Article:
Some alter egos last an album (Xtina by Christina Aguilera); others a video clip (Mariah Carey’s Bianca). Alter egos sometimes make an artist, as in the cases of David Bowie vs. Ziggy Stardust, Katy Perry vs. Katy Hudson (and let’s not forget Katy Perry vs. Kathy Beth Perry). And in the world of standup comedy, Borat, Bruno, and Ali G all by the tireless Sacha Baron Cohen have made alter egos indispensable in modern pop culture.
The Public Image ‘I’
But when it comes to public image, celebrities are increasingly deprived of that opportunity to be versatile. Fergie, once an addict but clean for many years, is incessantly interrogated about her addiction and her struggles, even though she has evolved into a completely different person, and has put all of that behind. Seems like once the label is on, it is hard to get it off. Mary J Blige struggled to find commercial success as a happy, fulfilled woman for a while – no, the public wasn’t happy at all to see her dry her tears and stand strong. Ellen DeGeneres was out of work for three years – how dare she go gay on the public when all was going so well? Steve Martin made the public ask for their money back when he talked about ‘An Object of Beauty’ as an author instead of spitting out penis jokes (Who does he think he is? Salman Rushdie?). Severing the public ‘I’ from the real ‘I’ was the premise of the popular Russian talk show Shkola Zlosloviya with Tatyana Tosltaya and Dunia Smirnova until the hostesses realized that wearing masks is actually the healthiest survival technique in the dog-eat-dog reality of mass culture.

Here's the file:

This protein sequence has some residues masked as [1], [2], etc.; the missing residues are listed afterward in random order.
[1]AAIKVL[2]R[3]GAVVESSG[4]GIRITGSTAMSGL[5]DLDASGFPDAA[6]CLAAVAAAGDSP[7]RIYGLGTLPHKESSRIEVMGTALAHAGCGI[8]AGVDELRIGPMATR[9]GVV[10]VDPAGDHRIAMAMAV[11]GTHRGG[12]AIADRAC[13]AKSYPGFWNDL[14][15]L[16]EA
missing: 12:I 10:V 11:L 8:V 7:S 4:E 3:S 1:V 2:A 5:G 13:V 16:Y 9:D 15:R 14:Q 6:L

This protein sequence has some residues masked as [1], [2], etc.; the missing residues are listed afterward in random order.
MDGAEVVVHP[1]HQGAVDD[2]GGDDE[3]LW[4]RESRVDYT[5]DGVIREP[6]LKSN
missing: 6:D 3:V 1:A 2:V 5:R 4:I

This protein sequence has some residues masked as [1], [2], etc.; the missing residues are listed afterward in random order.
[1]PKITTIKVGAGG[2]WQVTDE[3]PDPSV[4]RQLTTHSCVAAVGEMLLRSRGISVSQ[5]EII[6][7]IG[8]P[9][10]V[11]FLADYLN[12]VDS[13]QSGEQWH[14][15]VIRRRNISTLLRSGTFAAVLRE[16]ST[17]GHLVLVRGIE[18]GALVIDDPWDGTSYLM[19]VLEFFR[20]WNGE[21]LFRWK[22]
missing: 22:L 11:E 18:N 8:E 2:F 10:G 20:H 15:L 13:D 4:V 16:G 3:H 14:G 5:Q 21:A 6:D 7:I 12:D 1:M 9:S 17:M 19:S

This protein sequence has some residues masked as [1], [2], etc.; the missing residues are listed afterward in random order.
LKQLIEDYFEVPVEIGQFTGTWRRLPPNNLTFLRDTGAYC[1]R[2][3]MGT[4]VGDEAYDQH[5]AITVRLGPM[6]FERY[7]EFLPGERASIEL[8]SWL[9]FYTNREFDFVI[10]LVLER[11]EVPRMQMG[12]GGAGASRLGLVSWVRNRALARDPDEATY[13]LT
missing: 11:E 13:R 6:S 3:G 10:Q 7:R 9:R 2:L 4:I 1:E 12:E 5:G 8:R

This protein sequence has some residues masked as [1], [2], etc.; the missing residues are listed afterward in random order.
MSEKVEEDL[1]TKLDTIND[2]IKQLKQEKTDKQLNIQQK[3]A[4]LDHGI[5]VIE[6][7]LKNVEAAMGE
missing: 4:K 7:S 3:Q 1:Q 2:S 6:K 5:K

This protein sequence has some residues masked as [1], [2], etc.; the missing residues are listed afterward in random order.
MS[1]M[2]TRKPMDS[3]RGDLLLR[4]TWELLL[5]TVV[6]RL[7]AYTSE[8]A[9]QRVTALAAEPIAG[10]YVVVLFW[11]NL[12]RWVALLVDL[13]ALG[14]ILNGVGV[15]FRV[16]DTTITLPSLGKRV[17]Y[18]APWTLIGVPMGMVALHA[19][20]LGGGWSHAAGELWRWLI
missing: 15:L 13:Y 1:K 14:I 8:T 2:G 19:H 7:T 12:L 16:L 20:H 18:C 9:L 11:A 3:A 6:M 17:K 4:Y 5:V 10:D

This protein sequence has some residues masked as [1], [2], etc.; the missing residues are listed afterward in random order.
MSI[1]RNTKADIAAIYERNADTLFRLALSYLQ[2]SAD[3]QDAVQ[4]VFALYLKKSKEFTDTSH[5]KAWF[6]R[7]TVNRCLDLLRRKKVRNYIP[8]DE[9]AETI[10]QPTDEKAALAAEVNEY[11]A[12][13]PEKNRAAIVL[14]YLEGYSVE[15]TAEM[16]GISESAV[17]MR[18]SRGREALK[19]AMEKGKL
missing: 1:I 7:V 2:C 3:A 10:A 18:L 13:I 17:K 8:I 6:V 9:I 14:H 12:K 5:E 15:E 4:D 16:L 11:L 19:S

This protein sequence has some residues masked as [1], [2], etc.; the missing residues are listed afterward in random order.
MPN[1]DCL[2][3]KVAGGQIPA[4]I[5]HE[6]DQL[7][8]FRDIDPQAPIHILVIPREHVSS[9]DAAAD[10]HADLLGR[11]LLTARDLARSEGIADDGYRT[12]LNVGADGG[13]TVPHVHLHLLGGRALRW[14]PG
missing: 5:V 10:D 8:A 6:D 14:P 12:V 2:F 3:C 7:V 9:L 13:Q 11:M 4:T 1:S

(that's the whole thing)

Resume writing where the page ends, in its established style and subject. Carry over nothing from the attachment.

The Brand ‘I’
It’s all about branding, it’s all about what the consumer thinks, says to brand-guru Martin Lindstrom on America's Next Top Model: All-Stars' second episode where each of the (fully grown, somewhat accomplished) women are given a label they have to wear: Lovable, Daring, Candid, Trustworthy. No matter how corny and empty the label is, consistency is better than contradictory little truths; being hated is better than being forgotten. It doesn’t really matter if a contestant thinks she is smart. If the public isn’t picking up on that, she has to stick with what the crowd says. Identity has to be distilled, ironed out to the perfect flatness of a paper doll.